It’s Wednesday of Winter Break. Sway a little.
EMU’s First-year Writing Program invites you to join us in Ypsilanti on Friday, March 23, for the 2018 Winter Colloquium. Dr. Melanie Yergeau will present at 10:30 a.m., “Black Mirror Meets the Classroom: Neurodiversity and Social Robots.” After lunch, at 1 p.m., she will lead a writing pedagogy workshop, “Disability, Access, and Multimodal Pedagogies.” For more information, contact Derek Mueller, Dir. of the First-year Writing Program, at email@example.com, or Rachel Gramer, Associate Dir. of the First-year Writing Program, at firstname.lastname@example.org.
Are you preparing a presentation for an academic conference? Or are you working with students on in-class presentations, preparations for the Celebration of Student Writing on April 12, or the Undergraduate Research Fair? Check out the Composing Access resources, developed by Committee on Disability Issues in College Composition and the Computers and Composition Digital Press.
The December 2017 TRIO Newsletter included an item on that program’s participants in the 33rd semiannual Celebration of Student Writing at Eastern Michigan University, which was held Thursday, November 30, in the Student Center Ballroom. Learn more about EMU’s TRIO program at http://www.emich.edu/triosss/. Additional information about the program’s purposes is available on the U.S. Department of Education website.
On Friday, March 9, 2018, the Dr. Zuzana Tomas from EMU’s Department of World Languages will lead a pedagogical workshop, “Teaching Effective Source Use: Focus on L2 Writers,” from 12-1:30 p.m. in Pray-Harrold 415.
A new-emerging embedded presentation venue is being launched this year at the 2018 CCCC in Kansas City, March 14-17. Christine Cucciarre, Director of Composition at U Delaware, has started a program called Teacher to Teacher, which is designed to be a teaching-focused alternative to the well-established Research Network Forum (RNF) that usually runs on the first day of the convention. Teacher to Teacher seeks to sponsor and generate pedagogical cross-talk on the Saturday of the convention (3/17). The deadline for proposals is December 15, 2017. It promises to be a terrific venue for in-progress teacher-research and for the good work you are doing with FYW classes at EMU.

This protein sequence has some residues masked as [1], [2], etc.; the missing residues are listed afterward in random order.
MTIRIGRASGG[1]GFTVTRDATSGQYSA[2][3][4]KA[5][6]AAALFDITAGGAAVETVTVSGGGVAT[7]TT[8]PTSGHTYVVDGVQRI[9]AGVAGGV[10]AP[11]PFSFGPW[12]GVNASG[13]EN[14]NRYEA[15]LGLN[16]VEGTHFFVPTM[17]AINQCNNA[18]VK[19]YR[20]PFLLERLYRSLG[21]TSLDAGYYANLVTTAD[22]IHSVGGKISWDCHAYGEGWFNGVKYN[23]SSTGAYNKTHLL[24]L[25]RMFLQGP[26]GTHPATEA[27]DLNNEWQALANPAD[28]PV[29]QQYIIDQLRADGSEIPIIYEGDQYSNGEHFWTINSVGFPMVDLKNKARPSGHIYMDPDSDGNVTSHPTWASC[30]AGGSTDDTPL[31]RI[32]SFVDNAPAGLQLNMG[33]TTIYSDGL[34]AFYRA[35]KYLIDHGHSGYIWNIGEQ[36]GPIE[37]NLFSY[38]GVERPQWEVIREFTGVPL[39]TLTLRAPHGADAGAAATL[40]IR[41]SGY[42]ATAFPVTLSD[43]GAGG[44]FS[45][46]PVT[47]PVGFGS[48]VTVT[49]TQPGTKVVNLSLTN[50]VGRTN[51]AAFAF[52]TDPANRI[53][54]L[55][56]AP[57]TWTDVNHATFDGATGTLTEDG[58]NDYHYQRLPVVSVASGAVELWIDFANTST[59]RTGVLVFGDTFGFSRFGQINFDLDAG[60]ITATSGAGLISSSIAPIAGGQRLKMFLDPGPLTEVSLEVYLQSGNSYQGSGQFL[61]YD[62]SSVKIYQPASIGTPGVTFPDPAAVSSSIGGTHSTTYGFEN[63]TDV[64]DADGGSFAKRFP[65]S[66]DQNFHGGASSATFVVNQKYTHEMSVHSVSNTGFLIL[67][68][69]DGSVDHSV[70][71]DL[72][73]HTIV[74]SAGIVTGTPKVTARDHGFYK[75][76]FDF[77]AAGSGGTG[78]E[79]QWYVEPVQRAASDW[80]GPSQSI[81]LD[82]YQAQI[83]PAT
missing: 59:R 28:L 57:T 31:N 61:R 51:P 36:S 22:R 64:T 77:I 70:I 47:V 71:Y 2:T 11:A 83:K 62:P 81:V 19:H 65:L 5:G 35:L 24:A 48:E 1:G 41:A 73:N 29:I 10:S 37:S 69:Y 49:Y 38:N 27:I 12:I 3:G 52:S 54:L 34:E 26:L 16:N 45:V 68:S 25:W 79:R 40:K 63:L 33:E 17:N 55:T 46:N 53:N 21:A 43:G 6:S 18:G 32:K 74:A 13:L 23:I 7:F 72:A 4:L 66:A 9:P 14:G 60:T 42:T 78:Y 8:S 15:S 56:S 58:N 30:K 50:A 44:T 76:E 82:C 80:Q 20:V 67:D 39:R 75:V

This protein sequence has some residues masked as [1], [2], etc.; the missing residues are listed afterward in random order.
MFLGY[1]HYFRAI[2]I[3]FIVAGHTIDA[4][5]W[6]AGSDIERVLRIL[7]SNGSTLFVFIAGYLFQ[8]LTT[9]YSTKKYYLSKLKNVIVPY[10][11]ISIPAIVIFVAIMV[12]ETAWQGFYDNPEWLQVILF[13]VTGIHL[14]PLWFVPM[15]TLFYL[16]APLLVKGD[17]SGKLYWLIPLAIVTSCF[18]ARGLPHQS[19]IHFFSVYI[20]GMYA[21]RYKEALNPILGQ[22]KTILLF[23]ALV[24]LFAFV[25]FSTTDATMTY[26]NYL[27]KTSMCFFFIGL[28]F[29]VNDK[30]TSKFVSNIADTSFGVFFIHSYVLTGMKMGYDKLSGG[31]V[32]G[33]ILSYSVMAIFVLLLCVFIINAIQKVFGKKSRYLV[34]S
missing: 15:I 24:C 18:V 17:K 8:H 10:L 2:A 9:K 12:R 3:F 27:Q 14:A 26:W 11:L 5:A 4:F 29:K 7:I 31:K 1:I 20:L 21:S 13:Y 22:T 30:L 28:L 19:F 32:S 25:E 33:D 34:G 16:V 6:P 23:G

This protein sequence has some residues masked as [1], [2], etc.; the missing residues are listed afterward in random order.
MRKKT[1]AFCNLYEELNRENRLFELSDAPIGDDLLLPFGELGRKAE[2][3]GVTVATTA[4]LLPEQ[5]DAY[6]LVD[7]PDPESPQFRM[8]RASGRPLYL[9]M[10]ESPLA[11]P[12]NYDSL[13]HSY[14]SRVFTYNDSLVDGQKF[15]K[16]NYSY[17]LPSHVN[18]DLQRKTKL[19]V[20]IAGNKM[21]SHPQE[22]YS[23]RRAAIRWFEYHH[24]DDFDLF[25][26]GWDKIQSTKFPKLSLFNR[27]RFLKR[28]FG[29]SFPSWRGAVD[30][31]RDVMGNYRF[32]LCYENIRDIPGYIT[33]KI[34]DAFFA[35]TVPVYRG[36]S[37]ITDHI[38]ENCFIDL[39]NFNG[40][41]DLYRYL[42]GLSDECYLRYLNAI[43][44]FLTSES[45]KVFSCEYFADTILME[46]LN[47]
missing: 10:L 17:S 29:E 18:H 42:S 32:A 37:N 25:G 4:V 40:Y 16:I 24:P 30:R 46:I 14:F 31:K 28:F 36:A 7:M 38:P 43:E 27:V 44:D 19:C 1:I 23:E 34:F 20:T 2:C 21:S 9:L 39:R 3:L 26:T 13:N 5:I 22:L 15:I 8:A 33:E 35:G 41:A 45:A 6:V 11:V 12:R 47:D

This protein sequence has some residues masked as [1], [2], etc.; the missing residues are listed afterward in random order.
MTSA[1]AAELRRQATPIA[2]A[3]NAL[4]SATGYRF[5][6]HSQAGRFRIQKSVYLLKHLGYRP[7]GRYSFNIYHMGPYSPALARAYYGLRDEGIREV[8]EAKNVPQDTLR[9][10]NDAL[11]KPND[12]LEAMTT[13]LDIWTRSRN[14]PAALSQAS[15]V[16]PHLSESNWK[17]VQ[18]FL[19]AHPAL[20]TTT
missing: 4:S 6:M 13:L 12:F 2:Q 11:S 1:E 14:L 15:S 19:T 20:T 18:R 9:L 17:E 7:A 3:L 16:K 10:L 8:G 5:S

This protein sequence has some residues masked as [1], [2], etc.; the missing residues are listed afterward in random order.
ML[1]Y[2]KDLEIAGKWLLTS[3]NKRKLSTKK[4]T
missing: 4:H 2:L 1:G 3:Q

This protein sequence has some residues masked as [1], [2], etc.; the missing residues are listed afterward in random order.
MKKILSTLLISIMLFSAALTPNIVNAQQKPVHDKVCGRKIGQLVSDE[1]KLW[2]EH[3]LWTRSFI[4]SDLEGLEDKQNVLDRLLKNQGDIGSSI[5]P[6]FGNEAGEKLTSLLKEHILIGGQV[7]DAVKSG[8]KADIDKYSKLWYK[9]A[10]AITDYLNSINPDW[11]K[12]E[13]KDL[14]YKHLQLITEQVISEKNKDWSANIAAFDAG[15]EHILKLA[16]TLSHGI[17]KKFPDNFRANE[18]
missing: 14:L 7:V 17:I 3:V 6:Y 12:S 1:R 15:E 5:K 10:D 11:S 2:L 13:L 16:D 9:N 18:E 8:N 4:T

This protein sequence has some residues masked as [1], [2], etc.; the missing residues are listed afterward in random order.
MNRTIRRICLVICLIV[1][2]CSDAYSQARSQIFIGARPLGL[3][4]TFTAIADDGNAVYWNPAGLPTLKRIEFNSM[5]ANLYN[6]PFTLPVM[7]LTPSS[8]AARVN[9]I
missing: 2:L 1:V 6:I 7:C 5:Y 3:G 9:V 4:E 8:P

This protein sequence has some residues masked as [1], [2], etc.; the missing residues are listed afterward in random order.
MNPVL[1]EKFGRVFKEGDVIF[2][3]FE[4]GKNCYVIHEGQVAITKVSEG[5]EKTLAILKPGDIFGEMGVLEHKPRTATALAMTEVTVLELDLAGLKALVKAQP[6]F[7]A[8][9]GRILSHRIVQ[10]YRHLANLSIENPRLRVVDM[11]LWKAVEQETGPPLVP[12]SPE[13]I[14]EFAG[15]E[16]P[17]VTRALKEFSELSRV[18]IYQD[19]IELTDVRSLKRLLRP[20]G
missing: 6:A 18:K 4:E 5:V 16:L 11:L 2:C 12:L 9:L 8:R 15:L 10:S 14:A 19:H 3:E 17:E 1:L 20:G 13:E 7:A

To learn more about this new program and to see the CFP, visit https://sites.google.com/udel.edu/teacher2teacher.
The EMU First-Year Writing Program has delivered the following titles to Halle Library as part of its resources initiative. Titles will be available for check-out later this summer.
- Race and Writing Assessment (Studies in Composition and Rhetoric) , edited by Mya Poe and Asao B. Inoue
- Transnational Writing Program Administration by David Martins
- Survivance, Sovereignty, and Story: Teaching American Indian Rhetorics, edited by Rose Gubele and Lisa King
- On Multimodality: New Media in Composition Studies (CCCC Studies in Writing & Rhetoric) by Jonathan Alexander and Jacqueline Rhodes
- From Form to Meaning: Freshman Composition and the Long Sixties, 1957-1974 by David Fleming
- A New Writing Classroom by Patrick Sullivan
- The Framework for Success in Postsecondary Writing: Scholarship and Applications, edited by Nicholas N. Behm, Sherry Rankins-Robertson, and Duane Roen
- Labored: The State(ment) and Future of Work in Composition, edited by Randall McClure, Dayna V. Goldstein, and Michael A. Pemberton
- A Critical Look at Institutional Mission: A Guide for Writing Program Administrators, edited by Joseph Janangelo
To make additional requests, please complete the Book/Material Purchase Request Form.
From the Cult of Pedagogy blog, “The Big List of Class Discussion Strategies” circulated widely last fall, but it has resurfaced in recent days because it presents as a strong collection of ideas for framing class discussions. Note that it includes Think-Pair-Share as a strategy, which in the context of EMU’s First-year Writing Program is introduced as Write-Pair-Share. The list of discussion would also do well to include Crumple Toss, the practice of brief fast-writes which are then balled up and tossed into the center of the room. Next students retrieve one and share from it, which each item shared serving as genesis for addressing questions, deepening observations or responses, reinforcing concepts pertinent to a particular lesson or project setup.
Looking for a broader and deeper vocabulary to associate with multimodality? Check out the Glossary of Multimodal Terms.
Why this glossary
Multimodality studies how and to what social and cultural effects people use and transform resources for communication including speech, image, gesture, gaze, and others. In the last decade or so multimodal studies have introduced many new terms (such as ‘mode’); and they have begun to redefine many ‘old’ones (such a ‘genre’). The aim of this glossary is to provide inroads into this cross-discliplinary enterprise.